All posts by Adam Uslan

Hollywood Cemetery – Confederate Section

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It is clear that the Confederate section of Hollywood Cemetery attempts to mimic the uniformity of a national cemetery. But as the losers of a bloody battle, the Confederate dead did not receive as much care and recognition from the US as compared to Union soldiers and soldiers of future wars. However, devoted souls of the south tried to give the Confederate dead the proper burial and recognition that soldiers deserve. Because of its spotty uniformity, it is important to take note of graves that are different from the rest and identify why they may be different.

This stone is about 1-2 inches thick and stands taller than all of the uniform confederate grave stones and even most of the other non-uniform grave stones. The tall monolithic presence of this stone embedded within a sea of uniform graves identifies it as different and separable from rest of the military graves. Because the sharp rectangular structure is simple yet so distinct from the others, one’s eye is immediately drawn to it because it conveys strength and sturdiness. But when one steps up to it and reads its inscription, he or she may be disappointed to see that it reads in the same fashion as all of the others. Yet one of the lines should stand out: “Age 17 years.” This short inscription answers the question of why this particular stone is so prominent and different from the others.

While death was plentiful during the civil war, death under the age of 18 was still fairly rare and definitely devastating to families and loved ones. The loved ones who designed this stone and its inscription wanted the dead young man to be remembered and separated from all of the other Confederate dead. Initially one may think that the ones left behind were bitter about this young man’s death and thus created a more distinct stone. However the Confederate symbols in the top corners suggest that this man was passionate enough about the Confederate cause to sacrifice his own life, and thus his family and loved ones attempt to signify that passion through a prominent grave stone.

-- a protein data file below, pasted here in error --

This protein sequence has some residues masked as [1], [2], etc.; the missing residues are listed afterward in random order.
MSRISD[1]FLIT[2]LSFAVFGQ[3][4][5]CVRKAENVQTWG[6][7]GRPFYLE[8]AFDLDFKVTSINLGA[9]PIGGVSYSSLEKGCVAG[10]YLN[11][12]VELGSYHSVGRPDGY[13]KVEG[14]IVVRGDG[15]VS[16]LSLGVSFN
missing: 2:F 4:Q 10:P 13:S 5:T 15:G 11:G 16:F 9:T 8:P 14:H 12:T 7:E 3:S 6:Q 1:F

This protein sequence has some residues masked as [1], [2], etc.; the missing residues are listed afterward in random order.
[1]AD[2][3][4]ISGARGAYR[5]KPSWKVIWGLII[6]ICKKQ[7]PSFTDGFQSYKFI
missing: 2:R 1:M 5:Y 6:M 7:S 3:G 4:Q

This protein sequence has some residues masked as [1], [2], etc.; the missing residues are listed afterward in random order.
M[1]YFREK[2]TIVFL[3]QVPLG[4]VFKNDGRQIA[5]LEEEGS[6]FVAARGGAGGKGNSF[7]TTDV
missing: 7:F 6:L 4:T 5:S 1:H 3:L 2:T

In conclusion, the tallness of the stone and differentiation from the typical Confederate grave stone evokes a sense of importance and power that is not felt while looking over many uniform military graves. An initial reading of the inscription brings the stone back to uniformity, however William Wise’s young age at death suggests a reason for the difference and prominence of this stone. The Confederate symbols on the stone identify this man as passionate about the Confederate cause. This stone preserves the memory of this tragic young death while simultaneously conveying his passion for the Confederate army.

 

Field Report #2: St. Johns Church

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This stone is placed on the back side of the church near the entrance to the bathrooms. During the tour, we discussed that most of the buried dead were episcopalian churchgoers. However the difference in gravestones suggest other socioreligious influences. Many non-local stones were of New England origin, but the one shown above is of international origin. The inscription on the side of this stone identifies the deceased as Mary from Ireland who lived from 1789-1880. Her nationality is also exemplified through the shamrocks on top aspect of the stone.  Our knowledge of Ireland from this time period suggests that this person was catholic. Other features of this gravestone confirms this hypothesis.

The stone itself is unlike any other in the cemetery. The shape seems representative of a bed, which is a common theme in gravestone art. However this bed seems more ornate and literally shaped like a bed. Other gravestones that represent beds are not as obvious as this stone. Aside from the shape, the large inscription of “MOTHER” is unique as well. This inscription can be interpreted in many ways. Firstly, the deceased woman was most likely a mother who were close with her children. The inscription may be highlighting her main role as mother for her family. A more religious approach allows us to make sense of the catholicism in this stone. The deceased’s name, in addition to the “MOTHER” inscription, suggests that Mary mother of Jesus Christ is highly valued in the woman’s family. Catholicism is known for representing Mary as a nearly divine figure because she was blessed by God to bring Jesus Christ into the world.

Despite the piety present in this graveyard, many of the stones do not contain overt religious symbols. The religious presence is contained within the inscriptions.  However, this stone contains a very large cross on it which seems consistent with catholic ideals. Catholics are proud of their faith and show their faith through outward measures (i.e. kneeling, communion, etc.). It is clear that this woman wanted to be remembered for her devotion to Christ.